Petroleum crude oil is a complex mixture of hundreds of different hydrocarbon compounds generally having from 3 to 60 carbon atoms per molecule, although there may be small amounts of hydrocarbons outside that range. The refining of crude oil begins with distilling the incoming crude oil in a so-called atmospheric distillation column operating at pressures slightly above atmospheric pressure.
In distilling the crude oil, it is important not to subject the crude oil to temperatures above 370 to 380 °C because the high molecular weight components in the crude oil will undergo thermal cracking and form petroleum coke at temperatures above that. Formation of coke would result in plugging the tubes in the furnace that heats the feed stream to the crude oil distillation column. Plugging would also occur in the piping from the furnace to the distillation column as well as in the column itself.
The constraint imposed by limiting the column inlet crude oil to a temperature of more than 370 to 380 °C yields a residual oil from the bottom of the atmospheric distillation column consisting entirely of hydrocarbons that boil above 370 to 380 °C.
To further distill the residual oil from the atmospheric distillation column, the distillation must be performed at absolute pressures as low as 10 to 40 mmHg (also referred to as Torr) so as to limit the operating temperature to less than 370 to 380 °C.
The 10 to 40 mmHg absolute pressure in a vacuum distillation column increases the volume of vapor formed per volume of liquid distilled. The result is that such columns have very large diameters.
Distillation columns such those in Images 1 and 2, may have diameters of 15 meters or more, heights ranging up to about 50 meters, and feed rates ranging up to about 25,400 cubic meters per day (160,000 barrels per day).
The vacuum distillation column internals must provide good vapor-liquid contacting while, at the same time, maintaining a very low pressure increase from the top of the column top to the bottom. Therefore, the vacuum column uses distillation trays only where withdrawing products from the side of the column (referred to as side draws). Most of the column uses packing material for the vapor-liquid contacting because such packing has a lower pressure drop than distillation trays. This packing material can be either structured sheet metal or randomly dumped packing such as Raschig rings.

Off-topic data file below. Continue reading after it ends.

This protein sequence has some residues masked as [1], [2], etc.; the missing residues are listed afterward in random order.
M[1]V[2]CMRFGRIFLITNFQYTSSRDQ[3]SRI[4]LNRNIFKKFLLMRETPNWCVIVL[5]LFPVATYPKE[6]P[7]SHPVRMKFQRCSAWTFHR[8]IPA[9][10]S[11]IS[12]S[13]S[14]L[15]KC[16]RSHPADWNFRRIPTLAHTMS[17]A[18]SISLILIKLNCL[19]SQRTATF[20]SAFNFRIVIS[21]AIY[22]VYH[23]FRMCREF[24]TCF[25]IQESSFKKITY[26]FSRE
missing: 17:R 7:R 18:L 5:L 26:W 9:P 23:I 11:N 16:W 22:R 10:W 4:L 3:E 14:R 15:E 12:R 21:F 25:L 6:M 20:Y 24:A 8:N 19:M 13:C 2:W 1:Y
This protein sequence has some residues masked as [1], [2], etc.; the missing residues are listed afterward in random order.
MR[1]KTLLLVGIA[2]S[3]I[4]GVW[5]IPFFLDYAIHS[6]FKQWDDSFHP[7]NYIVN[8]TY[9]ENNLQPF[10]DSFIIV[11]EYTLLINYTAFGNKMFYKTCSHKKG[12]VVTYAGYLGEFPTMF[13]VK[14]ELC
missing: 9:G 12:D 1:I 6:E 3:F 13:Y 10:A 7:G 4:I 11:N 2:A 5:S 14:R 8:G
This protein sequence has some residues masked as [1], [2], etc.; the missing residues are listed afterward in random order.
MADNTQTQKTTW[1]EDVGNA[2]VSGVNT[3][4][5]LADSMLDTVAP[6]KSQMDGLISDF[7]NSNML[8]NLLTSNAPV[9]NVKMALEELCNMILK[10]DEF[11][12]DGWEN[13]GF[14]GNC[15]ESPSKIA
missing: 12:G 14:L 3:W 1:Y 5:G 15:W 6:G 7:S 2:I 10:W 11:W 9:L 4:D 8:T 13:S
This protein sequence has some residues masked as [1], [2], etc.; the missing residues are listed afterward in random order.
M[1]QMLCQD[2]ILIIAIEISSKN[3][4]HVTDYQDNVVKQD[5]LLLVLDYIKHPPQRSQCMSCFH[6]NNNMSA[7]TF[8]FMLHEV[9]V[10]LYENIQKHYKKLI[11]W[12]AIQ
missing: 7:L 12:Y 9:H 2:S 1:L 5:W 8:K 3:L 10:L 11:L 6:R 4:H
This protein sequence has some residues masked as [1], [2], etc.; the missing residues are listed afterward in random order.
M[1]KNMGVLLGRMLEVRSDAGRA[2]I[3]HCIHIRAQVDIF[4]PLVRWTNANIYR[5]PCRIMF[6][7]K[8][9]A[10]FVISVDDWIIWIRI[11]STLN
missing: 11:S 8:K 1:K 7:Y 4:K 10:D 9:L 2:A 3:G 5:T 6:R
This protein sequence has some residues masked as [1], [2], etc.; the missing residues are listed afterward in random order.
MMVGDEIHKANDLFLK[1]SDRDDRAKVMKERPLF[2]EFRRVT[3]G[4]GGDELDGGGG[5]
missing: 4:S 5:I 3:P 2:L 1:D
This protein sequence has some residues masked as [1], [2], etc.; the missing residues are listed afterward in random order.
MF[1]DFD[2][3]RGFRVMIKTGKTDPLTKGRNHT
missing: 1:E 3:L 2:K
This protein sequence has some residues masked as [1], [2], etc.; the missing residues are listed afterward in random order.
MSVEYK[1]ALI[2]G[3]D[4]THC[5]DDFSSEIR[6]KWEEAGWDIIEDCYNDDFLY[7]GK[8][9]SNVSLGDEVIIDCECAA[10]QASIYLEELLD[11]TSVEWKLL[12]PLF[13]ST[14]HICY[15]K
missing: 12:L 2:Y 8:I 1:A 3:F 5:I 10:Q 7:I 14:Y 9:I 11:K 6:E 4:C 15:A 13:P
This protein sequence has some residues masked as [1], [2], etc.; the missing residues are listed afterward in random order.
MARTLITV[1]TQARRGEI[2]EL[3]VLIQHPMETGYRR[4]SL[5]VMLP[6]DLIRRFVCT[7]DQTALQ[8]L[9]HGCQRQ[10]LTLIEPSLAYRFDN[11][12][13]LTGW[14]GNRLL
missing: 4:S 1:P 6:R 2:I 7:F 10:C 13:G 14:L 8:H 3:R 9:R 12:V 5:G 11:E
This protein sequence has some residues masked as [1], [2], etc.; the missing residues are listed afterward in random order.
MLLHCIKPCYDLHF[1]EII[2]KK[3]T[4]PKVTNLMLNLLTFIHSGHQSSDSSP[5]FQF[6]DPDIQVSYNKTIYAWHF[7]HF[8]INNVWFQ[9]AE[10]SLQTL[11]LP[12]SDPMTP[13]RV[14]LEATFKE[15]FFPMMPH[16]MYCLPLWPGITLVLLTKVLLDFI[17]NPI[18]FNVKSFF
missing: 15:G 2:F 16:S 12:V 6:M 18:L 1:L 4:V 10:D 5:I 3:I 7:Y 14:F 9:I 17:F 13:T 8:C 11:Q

The absolute pressure of 10 to 40 mmHg in the vacuum column is most often achieved by using multiple stages of steam jet ejectors.
Many industries, other than the petroleum refining industry, use vacuum distillation on a much a smaller scale.

Molecular distillation

Molecular distillation is vacuum distillation below the pressure of 0.01 torr. 0.01 torr is one order of magnitude above high vacuum, where fluids are in the free molecular flow regime, i.e. the mean free path of molecules is comparable to the size of the equipment. The gaseous phase no longer exerts significant pressure on the substance to be evaporated, and consequently, rate of evaporation no longer depends on pressure. That is, because the continuum assumptions of fluid dynamics no longer apply, mass transport is governed by molecular dynamics rather than fluid dynamics. Thus, a short path between the hot surface and the cold surface is necessary, typically by suspending a hot plate covered with a film of feed next to a cold plate with a line of sight in between. Molecular distillation is used industrially for purification of oils.